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A cloud of exhaust smoke assaulted our senses as we stepped out of our guesthouse and onto the street in Ulanbataar. The capital of Mongolia didn’t impress us at first glance. It was bleak and run down, with crumbling Soviet-style architecture dominating the landscape. The population in Ulanbataar has almost doubled in size since the 90s, causing all sorts social, environmental, and transportation problems. Many of them visible with a naked eye.

The longer we lingered around the city (it took us about 4 days to find a car and organize a driver to take us into the countryside), the more we wondered whether coming to Mongolia was a mistake. There was nothing to do in the capital, nothing to see. There were no signs of the great Mongolian steppe, of the vast emptiness, of the cattle and the Mongolian herdsmen. We couldn’t wait to escape the city. Luckily, it didn’t take long.

Gorkhi-Terelj National Park, one of the most scenic areas in all of Mongolia, is located just outside of Ulanbataar, making for a perfect day trip destination. 

Gorkhi-Terelj National Park, Mongolia
Gorkhi-Terelj National Park. View from the Monastery
Giant rock formations inside the Gorkhi-Terelj National Park
Giant rock formations inside the Gorkhi-Terelj National Park

The Gobi Desert

After getting a taste of nature and finally finding a local driver with a half decent vehicle, we headed south towards Mongolia’s top destination – the Gobi Desert. The desert didn’t quite look like what we had envisioned. There were no sweeping sand dunes and most of the landscape consisted of rocky terrain with occasional patches of grass.

Overlooking the steppe at Baga Gazriin Chuluu, Gobi Desert
Overlooking the Gobi Steppe at Baga Gazriin Chuluu, Gobi Desert
The rocky formations of Tsagaan Suvarga (White Stupas), The Gobi
The rocky formations of Tsagaan Suvarga (White Stupas), The Gobi

Some of the grassy patches were big… REALLY BIG. They made us question whether we really were still in the Gobi Desert…

Yoliin Am Valley, Gobi Desert
Yoliin Am Valley, Gobi Desert

The landscape changed every few hundred kilometers the scenery getting drier and drier as we moved further south. Eventually, we found some sand dunes…and a few camels…

Camel resting near a ger camp at Khongoryn Els Sand Dunes, Gobi Desert
Camel resting near a ger camp at Khongoryn Els Sand Dunes, Gobi Desert

Khongoryn Els Sand Dunes, Gobi Desert
Khongoryn Els Sand Dunes, Gobi Desert

One thing remained consistent as we traveled through the Gobi Desert – beautiful sunsets over the ger camps. The desert just has a way of making this time of the day look pretty spectacular.

Sunset over the ger camp in Gobi Desert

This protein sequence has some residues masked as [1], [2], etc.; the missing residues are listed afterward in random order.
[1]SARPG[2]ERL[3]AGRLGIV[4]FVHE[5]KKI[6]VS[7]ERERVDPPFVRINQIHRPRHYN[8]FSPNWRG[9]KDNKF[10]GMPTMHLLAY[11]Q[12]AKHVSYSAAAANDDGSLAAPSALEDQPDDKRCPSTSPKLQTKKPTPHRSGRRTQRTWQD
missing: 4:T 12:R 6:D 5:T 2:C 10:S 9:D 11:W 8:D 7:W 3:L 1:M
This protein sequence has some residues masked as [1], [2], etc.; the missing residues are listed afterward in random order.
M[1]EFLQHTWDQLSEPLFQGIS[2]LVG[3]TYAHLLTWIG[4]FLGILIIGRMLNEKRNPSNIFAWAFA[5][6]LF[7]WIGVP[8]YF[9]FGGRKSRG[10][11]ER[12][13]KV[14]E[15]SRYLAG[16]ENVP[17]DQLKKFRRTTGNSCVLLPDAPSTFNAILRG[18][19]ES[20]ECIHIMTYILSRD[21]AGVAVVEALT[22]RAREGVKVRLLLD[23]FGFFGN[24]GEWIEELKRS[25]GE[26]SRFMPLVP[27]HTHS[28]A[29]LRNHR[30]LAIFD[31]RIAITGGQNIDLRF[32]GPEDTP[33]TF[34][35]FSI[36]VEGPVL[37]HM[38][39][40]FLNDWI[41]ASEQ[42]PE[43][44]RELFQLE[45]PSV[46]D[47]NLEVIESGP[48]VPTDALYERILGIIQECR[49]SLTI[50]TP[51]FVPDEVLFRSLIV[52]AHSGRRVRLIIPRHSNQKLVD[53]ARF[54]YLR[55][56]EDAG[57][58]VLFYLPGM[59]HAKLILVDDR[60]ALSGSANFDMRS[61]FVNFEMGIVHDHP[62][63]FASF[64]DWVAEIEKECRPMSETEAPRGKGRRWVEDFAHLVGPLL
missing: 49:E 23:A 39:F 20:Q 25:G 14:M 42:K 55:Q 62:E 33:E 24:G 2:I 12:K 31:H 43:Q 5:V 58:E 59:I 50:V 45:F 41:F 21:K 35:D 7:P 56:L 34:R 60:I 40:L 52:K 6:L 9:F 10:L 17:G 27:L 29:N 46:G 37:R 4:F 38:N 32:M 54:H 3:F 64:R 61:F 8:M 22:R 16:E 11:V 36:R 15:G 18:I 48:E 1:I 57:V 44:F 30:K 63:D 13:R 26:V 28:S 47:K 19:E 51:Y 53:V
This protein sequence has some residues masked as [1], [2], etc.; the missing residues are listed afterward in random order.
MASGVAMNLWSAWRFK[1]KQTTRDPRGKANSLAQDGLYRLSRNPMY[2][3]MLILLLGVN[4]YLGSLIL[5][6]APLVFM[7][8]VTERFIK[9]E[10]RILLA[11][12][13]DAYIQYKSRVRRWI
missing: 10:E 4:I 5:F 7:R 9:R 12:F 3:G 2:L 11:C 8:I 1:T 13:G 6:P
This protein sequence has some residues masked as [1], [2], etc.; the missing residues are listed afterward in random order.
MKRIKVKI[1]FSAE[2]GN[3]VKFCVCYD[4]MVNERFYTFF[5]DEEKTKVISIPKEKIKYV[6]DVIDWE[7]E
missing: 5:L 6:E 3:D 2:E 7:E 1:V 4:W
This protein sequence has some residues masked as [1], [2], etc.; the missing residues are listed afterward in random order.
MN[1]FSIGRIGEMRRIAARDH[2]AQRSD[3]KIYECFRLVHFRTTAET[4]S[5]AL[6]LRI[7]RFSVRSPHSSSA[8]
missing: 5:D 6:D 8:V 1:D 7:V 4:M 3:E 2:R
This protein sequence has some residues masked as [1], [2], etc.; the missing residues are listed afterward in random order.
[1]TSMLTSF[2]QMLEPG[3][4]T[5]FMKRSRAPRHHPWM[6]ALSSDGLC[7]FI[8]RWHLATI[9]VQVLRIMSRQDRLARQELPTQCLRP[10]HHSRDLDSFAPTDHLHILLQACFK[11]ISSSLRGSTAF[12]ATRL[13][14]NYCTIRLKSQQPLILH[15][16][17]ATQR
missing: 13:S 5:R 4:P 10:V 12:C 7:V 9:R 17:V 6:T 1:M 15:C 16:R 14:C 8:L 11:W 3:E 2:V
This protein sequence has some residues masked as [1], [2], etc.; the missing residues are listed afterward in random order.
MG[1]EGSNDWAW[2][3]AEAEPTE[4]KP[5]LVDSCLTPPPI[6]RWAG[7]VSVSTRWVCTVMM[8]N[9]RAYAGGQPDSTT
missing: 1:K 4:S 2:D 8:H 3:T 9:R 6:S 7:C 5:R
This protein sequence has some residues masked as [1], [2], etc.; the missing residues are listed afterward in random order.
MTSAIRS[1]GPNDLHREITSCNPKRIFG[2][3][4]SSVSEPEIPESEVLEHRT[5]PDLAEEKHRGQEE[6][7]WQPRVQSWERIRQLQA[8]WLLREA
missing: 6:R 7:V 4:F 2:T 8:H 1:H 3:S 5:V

Sunset over the ger camp in Gobi Desert
Star gazing in the Gobi Desert was not too shabby either!
Stargazing in the Gobi Desert was not too shabby either!
Flaming Cliffs, another set of sand dune formations in the Gobi
Flaming Cliffs, another set of sand formations in the Gobi

Central Mongolia

As we looped around the Gobi and started to make our way back to Central Mongolia, the landscape began to change again. Sand dunes quickly disappeared and were replaced by green pastures dotted with sheep, goats, cows, and yaks. It was evident that unlike other parts of the country, nomadic lifestyle and herding were still a way of life in this part of Mongolia.

Local woman herding livestock on a motorcycle
A local woman uses a motorcycle to herd her livestock. Horses, once the symbol of nomadic lifestyle in Mongolia, have now become too expensive to upkeep and many locals opt to replace them with cheaper alternatives – motorcycles

The further north we traveled, the greener and more beautiful the landscape got!

Tsenkher valley, Central Mongolia
Tsenkher Valley, Central Mongolia

Great White Lake, Central Mongolia
Great White Lake, Central Mongolia

Central Mongolia isn’t only known for green rolling hills. It’s also an important historical and religious center, home to many monasteries and ancient sites.

Erdene Zuu Monastery, Kharkhorin, Central Mongolia
Erdene Zuu Monastery, Kharkhorin, Central Mongolia

Northern Mongolia

And then there was the true North…where the nights were cold and the beautiful Lake Khovsgol and the neverending pine forest dominated the landscape!

Lake Khovsgol from above
Lake Khovsgol from above
The never-ending pine forest in Northern Mongolia
The never-ending pine forest near Khovsgol Lake, Northern Mongolia
Horseback riding in pine forest
The best way to explore the pine forest!

Mongolia was truly one of the most beautiful countries we have traveled to this year, but it’s not one without challenges. Lack of infrastructure, difficulty in getting around, and a very short warm weather period, make this one of the more challenging destinations to visit.

But those that do make it out here will attest, that the struggle is absolutely worth it!

Do you dream of visiting Mongolia?

2 thoughts on “Vast, Rugged, Simple and Beautiful – This is Mongolia”

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